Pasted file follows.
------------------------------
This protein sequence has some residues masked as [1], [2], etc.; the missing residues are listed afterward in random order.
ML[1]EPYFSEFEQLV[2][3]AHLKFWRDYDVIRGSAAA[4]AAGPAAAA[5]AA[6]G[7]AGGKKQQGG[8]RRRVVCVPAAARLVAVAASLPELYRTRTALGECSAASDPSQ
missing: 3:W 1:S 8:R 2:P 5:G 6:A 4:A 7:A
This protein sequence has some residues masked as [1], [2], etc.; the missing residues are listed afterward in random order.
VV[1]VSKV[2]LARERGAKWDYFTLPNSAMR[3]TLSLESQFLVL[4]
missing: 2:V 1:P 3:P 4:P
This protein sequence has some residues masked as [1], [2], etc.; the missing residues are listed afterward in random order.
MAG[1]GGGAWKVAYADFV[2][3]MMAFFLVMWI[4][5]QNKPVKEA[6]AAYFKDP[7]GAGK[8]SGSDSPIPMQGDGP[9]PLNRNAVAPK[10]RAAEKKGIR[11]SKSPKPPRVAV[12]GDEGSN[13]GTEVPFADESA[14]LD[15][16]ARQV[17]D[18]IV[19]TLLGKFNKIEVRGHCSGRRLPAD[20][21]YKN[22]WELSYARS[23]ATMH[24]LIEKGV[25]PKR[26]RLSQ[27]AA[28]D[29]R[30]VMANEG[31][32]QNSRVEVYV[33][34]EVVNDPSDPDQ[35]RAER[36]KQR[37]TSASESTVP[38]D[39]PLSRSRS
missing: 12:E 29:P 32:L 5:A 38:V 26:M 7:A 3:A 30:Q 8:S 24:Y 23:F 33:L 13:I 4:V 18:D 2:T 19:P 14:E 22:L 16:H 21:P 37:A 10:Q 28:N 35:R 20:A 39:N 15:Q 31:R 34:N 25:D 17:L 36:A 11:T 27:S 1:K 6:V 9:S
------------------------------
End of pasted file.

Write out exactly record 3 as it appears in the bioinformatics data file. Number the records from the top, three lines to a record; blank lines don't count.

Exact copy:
This protein sequence has some residues masked as [1], [2], etc.; the missing residues are listed afterward in random order.
MAG[1]GGGAWKVAYADFV[2][3]MMAFFLVMWI[4][5]QNKPVKEA[6]AAYFKDP[7]GAGK[8]SGSDSPIPMQGDGP[9]PLNRNAVAPK[10]RAAEKKGIR[11]SKSPKPPRVAV[12]GDEGSN[13]GTEVPFADESA[14]LD[15][16]ARQV[17]D[18]IV[19]TLLGKFNKIEVRGHCSGRRLPAD[20][21]YKN[22]WELSYARS[23]ATMH[24]LIEKGV[25]PKR[26]RLSQ[27]AA[28]D[29]R[30]VMANEG[31][32]QNSRVEVYV[33][34]EVVNDPSDPDQ[35]RAER[36]KQR[37]TSASESTVP[38]D[39]PLSRSRS
missing: 12:E 29:P 32:L 5:A 38:V 26:M 7:A 3:A 30:Q 8:S 24:Y 23:F 33:L 13:I 4:V 18:D 2:T 19:P 14:E 22:L 16:H 21:P 37:A 10:Q 28:N 35:R 20:A 39:N 15:Q 31:R 34:N 25:D 17:L 36:A 11:T 27:S 1:K 6:V 9:S